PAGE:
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Government urged to reform the rental deposit system

When renting a property out, landlords recognise that it is important to take a deposit from the tenant and place it in a government-backed tenancy deposit scheme as protection to ensure that any potential damage or unpaid rent at the end of the tenancy is covered. 

However, raising enough money for a tenancy deposit can be a real challenge for some renters, which partly explains why there is growing appetite for deposit-free renting. 

Nil deposit schemes, such as insurance-based alternatives, are viewed by some people as a weclome alternative to a traditional deposit as they provide protection for landlords at the same time as helping tenants who do not have big reserves in place to pay a month’s rent and a few weeks deposit up front. 

Recent research from Your Move suggests that renters are increasingly interested in alternatives to traditional upfront deposits.

Renters in England and Wales shell out £1,110 on average for a deposit, according to the Tenancy Deposit Scheme, and often have to pay twice over due to delays getting their previous deposit back.

Research by consumer group Which? found that 43% of tenants that were planning to move to a new rental property had to use a credit card, loan, overdraft, or borrow cash from friends and family to pay for a deposit on their new home. 

The study also found that 16% of tenants who had moved out of a rental property in the past two years had to wait more than four weeks to get their deposit back, leaving a third to pay a new deposit before they had received their previous one back.

Deposit-free renting provider Flatfair is among a host of companies calling on the government to reform the rental deposit system.

Franz Doerr, co-founder and CEO of flatfair, said: “The growing demand for deposit replacement services in the UK shows that a more equitable solution that affords landlords enhanced protection, while saving tenants money, is possible.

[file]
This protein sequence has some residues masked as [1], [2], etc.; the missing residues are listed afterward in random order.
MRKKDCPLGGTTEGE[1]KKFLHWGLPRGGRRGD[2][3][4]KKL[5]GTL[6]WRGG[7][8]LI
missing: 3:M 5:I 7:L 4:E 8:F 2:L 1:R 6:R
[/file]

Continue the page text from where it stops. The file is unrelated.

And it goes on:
“Instead of diverting resources into solutions that perpetuate the existing tenancy deposit model, government should promote the adoption of alternative tenancy deposit initiatives by incentivizing landlords who opt for alternative deposit solutions introducing clearing platforms for financial transactions.”

Poll: Is the deposit-free rental model a good idea?

PLACE YOUR VOTE BELOW

  •  G romit

    Tenants need to have some skin in the game. Period

  • icon

    If a tenant cannot afford a deposit then it follows that they cannot afford the rent either.

  • Kristjan Byfield

    Personally I don't feel we need the government to mandate any one system, we have a marketplace becoming increasingly diverse- some do cash deposits, some do alternative products and some have forgone deposits all together in return for a slightly higher rent. The licensed cash schemes are looking at a 'passporting' solution where the majority of a deposit can be transferred to another property whilst deductions are finalised also reducing outlay. A marketplace with options where the landlord & tenant can choose what solution they want is the best for all concerned.

  • James B

    This is nothing more than advert for flatfair. If tenants can’t afford a deposit it’s not a great sign they are going to pay their rent if they don’t have £1k to their name , or £500 average in our area

    Paul Barrett

    Of course the dear little snowflakes WON'T have any savings for a deposit.
    They are entitled to their Costalot daily coffee, their PCP car contract and 3 holidays a year.
    No deposit money for boring deposits: much more fun not having savings and spending everything on Me;me, me.
    They have wants you know that AREN'T to be denied!!

     
    James B

    Pretty well summed up paul

     
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    • N P
    • 30 October 2019 15:07 PM

    While in theory I am happy to offer this (I get 6 weeks cover instead of the usual 1 month I ask for), in reality I think it could backfire on the landlord. If a tenant doesn't have to pay anywhere near a full deposit (ZeroDeposit charge the tenant an equivalent of one weeks rent), there is little incentive for them to look after the property/pay all the rent as they have very little to lose. Yes firms like ZeroDeposit say they will pursue the tenant for money owed to them (after they have paid out to me) but I'm not sure that's a convincing disincentive for a tenant to misbehave.

    James B

    Yes and throw in the mix all the ‘get outs’ the policies have and the significant admin to make a claim

     
  • icon

    No deposit means no chance of renting any of my properties. Tenants need to get their priorities right and show landlords they can be financially responsible. Sacrificing 1 week's rent instead of saving up 4 to 6 weeks' rent as a refundable deposit is a mug's game and shows poor financial acumen.

  • icon

    Having tried to make an insurance claim for flood damage to one of our properties I would not want to opt for an insurance policy instead of a deposit. I feel that Franz Doerr has a vested interest in deoosit insurance.

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